It was the evening before the US Figure Skating Championships in January 1994 and defending national champion Nancy Kerrigan had just finished her last practice session at the Detroit Cobo Arena. As she walked down the corridor leading out of the arena, she heard hurried footsteps as a man ran up behind her, holding a 53cm long collapsible baton. He struck out at her right knee with enough force to make it terrifyingly clear that he intended to injure her severely. By sheer luck, she escaped with bad bruising, but no broken bones.
Even before a formal investigation into the attack was launched, Kerrigan’s biggest rival, Tonya Harding, was immediately suspected of having been involved. The attack had simply been too deliberate to be dismissed as a random act of violence; there was clearly a weightier motive. After all, had the attacker succeeded in breaking Kerrigan’s leg, she would have been unable to compete, not only the next day but for the rest of the year, effectively eliminating her from both the National Championships and the Winter Olympics that year.
Right from the outset, Harding had been a misfit in the somewhat prissy world of sequined leotards, taut expressions and graceful moves. Her family had struggled financially and she wore hand-me-down costumes that her mother sewed for her. She liked to skate to rock songs; her build was muscular and her hair wild; her skating style powerful and athletic rather than swift and elegant. She learned about motor mechanics from her father and spent weekends drag racing and hunting with him. She dropped out of high school to pursue her skating career, funding it by working as a truck driver and an assistant in a fishing shop, among other jobs. For many people, it didn’t seem too far a stretch of the imagination that the “bad girl” of American figure skating could have planned an assault on the wholesome young Kerrigan in her signature white leotard.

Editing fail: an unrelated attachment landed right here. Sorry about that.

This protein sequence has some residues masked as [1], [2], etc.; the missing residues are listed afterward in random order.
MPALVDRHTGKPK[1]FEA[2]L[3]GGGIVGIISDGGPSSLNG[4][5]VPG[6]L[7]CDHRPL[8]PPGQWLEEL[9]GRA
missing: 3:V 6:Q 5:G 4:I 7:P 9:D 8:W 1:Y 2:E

Before 1994, Harding was most famous for being one of only two women in figure skating history to have landed a triple-axel – the most difficult jump in figure skating, named after its creator Norwegian skater Axel Paulsen. The magnificent manoeuvre requires the skater to leap off the ice with enough velocity to propel themselves through three full turns in the air, before landing back on the ice and fluidly turning out of the move on one leg. Not only did Harding achieve a perfect triple-axel at the 1991 US Championships, but later that year at Skate America she went on to repeat the move – executing it twice in the competition. At that competition, she also became the first woman to ever complete a triple-axel in combination with another move, in that case a double toe loop. She won the 1991 US Ladies’ Singles title, achieving a 6.0 technical merit score, and went on to compete at the 1991 World Championships, where she showed off her triple-axel once again. The US took all three podium places in the competition, with Harding finishing second, behind the national champion Kristi Yamaguchi, and ahead of Kerrigan.
But Harding’s time at the top was short-lived. By 1992 her rankings were falling and in 1993 she failed to even qualify for the World Championship team. By 1994, she was under serious pressure to get her professional skating career back on track. Meanwhile, Kerrigan had taken the bronze medal at the 1992 Winter Olympics and the silver in the 1992 World Championships. With Yamaguchi’s retirement, Kerrigan became the US champion in 1993.
An FBI investigation into the attack would reveal that Harding’s ex-husband, Jeff Gillooly, and one-time bodyguard, Shawn Eckardt, had orchestrated the assault on Kerrigan. When she was questioned immediately following the attack, Harding vehemently maintained her innocence, claiming that she had had absolutely nothing to do with it. Later, however, she admitted that she had found out about Gillooly’s involvement after the attack had occurred and had failed to report it. She denied that she had played any role in planning the assault and maintained that “despite my mistakes and rough edges, I have done nothing to violate the standards of excellence in sportsmanship that are expected in an Olympic athlete.” With little evidence to suggest otherwise at that point, the US Figure Skating Association (USFSA) disciplinary panel allowed her to remain a member of the 1994 US Olympic ice-skating team, alongside Kerrigan, who returned to the rink within a month, determined to show the world that she would not be defeated by the attack.